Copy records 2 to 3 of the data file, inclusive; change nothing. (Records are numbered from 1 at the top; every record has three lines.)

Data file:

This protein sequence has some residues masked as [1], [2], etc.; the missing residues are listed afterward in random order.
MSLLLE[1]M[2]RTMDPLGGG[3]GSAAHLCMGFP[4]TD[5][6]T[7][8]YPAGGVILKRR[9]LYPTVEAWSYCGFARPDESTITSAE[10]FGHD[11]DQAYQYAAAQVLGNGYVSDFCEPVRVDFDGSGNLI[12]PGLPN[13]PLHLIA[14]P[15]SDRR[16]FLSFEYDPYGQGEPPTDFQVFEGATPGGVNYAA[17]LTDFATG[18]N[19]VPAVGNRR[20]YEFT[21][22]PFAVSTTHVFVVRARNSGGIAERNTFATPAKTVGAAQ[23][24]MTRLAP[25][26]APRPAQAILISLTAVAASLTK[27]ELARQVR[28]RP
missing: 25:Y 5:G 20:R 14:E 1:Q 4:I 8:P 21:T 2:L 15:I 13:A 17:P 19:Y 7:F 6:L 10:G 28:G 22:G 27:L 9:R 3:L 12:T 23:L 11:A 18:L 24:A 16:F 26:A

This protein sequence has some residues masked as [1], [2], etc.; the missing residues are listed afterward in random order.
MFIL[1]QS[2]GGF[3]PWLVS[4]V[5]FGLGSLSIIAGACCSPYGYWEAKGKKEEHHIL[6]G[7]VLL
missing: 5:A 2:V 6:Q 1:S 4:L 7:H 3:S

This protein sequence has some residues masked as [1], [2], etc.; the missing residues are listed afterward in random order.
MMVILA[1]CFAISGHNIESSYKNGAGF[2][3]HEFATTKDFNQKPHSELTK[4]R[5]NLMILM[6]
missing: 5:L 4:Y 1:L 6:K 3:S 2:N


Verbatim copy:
This protein sequence has some residues masked as [1], [2], etc.; the missing residues are listed afterward in random order.
MFIL[1]QS[2]GGF[3]PWLVS[4]V[5]FGLGSLSIIAGACCSPYGYWEAKGKKEEHHIL[6]G[7]VLL
missing: 5:A 2:V 6:Q 1:S 4:L 7:H 3:S

This protein sequence has some residues masked as [1], [2], etc.; the missing residues are listed afterward in random order.
MMVILA[1]CFAISGHNIESSYKNGAGF[2][3]HEFATTKDFNQKPHSELTK[4]R[5]NLMILM[6]
missing: 5:L 4:Y 1:L 6:K 3:S 2:N